One of Us by Hugo Young (Macmillan £16.95) IT seems absurd to say that a great, fat (546 pages) wellresearched fact-studded, indeed definitive account of the first ten years of Mrs Thatchers rule (not quite reign, yet) is one vast question mark. Is it a tribute to a Guardian political correspondent's impartiality and objectivity, or w her uniqueness, that we should be left with yet another version of the timeless, unanswerable riddle do times produce characters or are they produced by them?
Obvious, some will say the greater the "character", the greater the mere ability to ride the crests of inevitable change. Must we suppose that classical music would have gone on for ever in the eighteenth century idiom if Beethoven hadn't broken the mould? Would there really still be an unchanged Fleet Street, with clanking hot-metal linotype machines and the rest of it, if post-Toxteth-strengthened police had not made the Wapping Times practicable?
Would over half of British Telecom shares have been bought by "workers" (whatever they are) if this wasn't already the way workers were moving anyway? And isn't Mr Young right to say that "only the deluded Left could persuade itself that the non-Tory vote, 58 per cent in 1987, was politically more significant that the non-Labour vote of 69 per cent", and to remind us of the tendency of "such socialist governments as were elected in France, Australia and New Zealand, for example to adopt highly conservative policies" also.
Nonsense, others will say. Single-handed she cut one tentacle after another of the trade
union octopus stranglehold, its very work-delimiting ethos the paradoxical product of an imperialist sense that the world owes us a living. In the dark days of 1980-81, not for turning, she stuck to her guns of monetary control; in 1982 she stuck to our guns in the Falklands.
Politically blooded on purely internal economic affairs, a novice in diplomacy, she showed she could turn, however unwillingly, at the Lusaka conference preceding the Rhodesia settlement ("inside the iron casing is a soft heart", said the Times of Zambia) and she is now respected on the world stage, even by the EEC, our disproportionately large contribution to which she handbagged them into reducing or even Ireland, or that part of it represented by Dr Fitzgerald with whom she made the brave Agreement; if not by Mr
Haughey (and.it's mutual) . . .
Mr Young, apart form the odd aside ("a harrying inquiry as to why I didn't abandon journalism and start doing something really useful, like setting up a small business") or even the odd mixed metaphor ("Lord Prior, Lord Pym, Lord St John and others had to content themselves with making cautionary noises, of no political significance, from the museum of extinct volcanoes"), gives the facts.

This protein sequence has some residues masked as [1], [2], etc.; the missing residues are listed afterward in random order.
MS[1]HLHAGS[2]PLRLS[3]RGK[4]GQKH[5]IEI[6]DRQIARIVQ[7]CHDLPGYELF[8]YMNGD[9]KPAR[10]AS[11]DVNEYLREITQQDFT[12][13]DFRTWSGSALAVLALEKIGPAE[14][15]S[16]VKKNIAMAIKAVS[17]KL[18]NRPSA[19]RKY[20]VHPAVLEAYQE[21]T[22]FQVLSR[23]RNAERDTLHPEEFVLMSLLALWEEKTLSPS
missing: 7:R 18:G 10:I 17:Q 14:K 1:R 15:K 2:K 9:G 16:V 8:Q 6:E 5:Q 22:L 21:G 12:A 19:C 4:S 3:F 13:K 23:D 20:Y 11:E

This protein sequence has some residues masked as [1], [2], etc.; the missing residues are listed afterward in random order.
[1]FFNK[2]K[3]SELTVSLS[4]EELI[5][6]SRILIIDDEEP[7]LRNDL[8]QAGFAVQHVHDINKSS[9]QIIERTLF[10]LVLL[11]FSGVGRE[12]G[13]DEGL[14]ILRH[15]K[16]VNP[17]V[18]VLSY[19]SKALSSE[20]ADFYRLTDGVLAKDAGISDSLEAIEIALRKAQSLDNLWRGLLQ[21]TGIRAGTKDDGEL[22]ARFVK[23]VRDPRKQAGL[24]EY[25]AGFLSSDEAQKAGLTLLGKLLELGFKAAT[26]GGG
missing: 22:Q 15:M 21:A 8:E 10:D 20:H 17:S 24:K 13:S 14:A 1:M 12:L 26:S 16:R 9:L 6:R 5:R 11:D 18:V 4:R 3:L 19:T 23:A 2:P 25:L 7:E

Grantham childhood dominated by penny-pinching Nonconformist-work-ethos autodidact father Alderman Roberts (mother not even mentioned in Who's Who), Oxford (her link between quasinorthern Grantham and her present-day Home Counties persona) where Somerville tutor Janet Vaughan said "If I had interesting, amusing people staying with me, I would never have thought of asking Margaret Roberts except as a Conservative".
Later, Dr Jonathan Miller was to speak of "her odious suburban gentility" and the Baroness Warnock, seeing her on TV buying clothes at Marks & Spencer, thought it "packaged together in a way that's not exactly vulgar, hust low" and confessed to "a kind of rage" whenever she thought about her. With enemies like these, who needs friends?
In 1965 Heath let her into his Shadow Cabinet as the then statutory woman ("she's much the most able", but he says "once she's there we'll never be able to get rid of her") and in 1975, for his pains, saw her displace him as the Tory leader.
The rest we know (although if, as Mr Young suggests, readers send corrections, etc, for the inevitable next edition, I'd suggest a year date on every page, or maybe a timetable summary at the end, so we know where we are. I mean, for instance, hands up who knows what year the awful Giscard D'Estaing called her la fille d'epicier?)!
She seems to have won the south and lost the north, especially Scotland. But surely what worries us floating voters is the disappearance of all those metal-bashing factories in the Midlands, the lack of a real motor industry (would we still have one if she'd been there in Red Robbo's time?), the transformation of great manufacturing centres like Glasgow and Birmingham into joke parks and conference centres (and if hi-tech is replacing all this, what about HOTOL, then?) One quite sees that she is not personally responsible for our industrial attitudes. But she leads a Britain for which the visual surrogate is that film cartoon cliché, A chasing B over a cliff, both going on till one or both looks down, and — aargh.
One can't help feeling that Mrs T has it in her to make it to the opposite bank. But how one hopes that when she gets there, with us following her, she will unsay her now famous saying "there is no such thing as society".
Paul Jennings was for many years a regular in the Observer with his -Oddly Enough'' column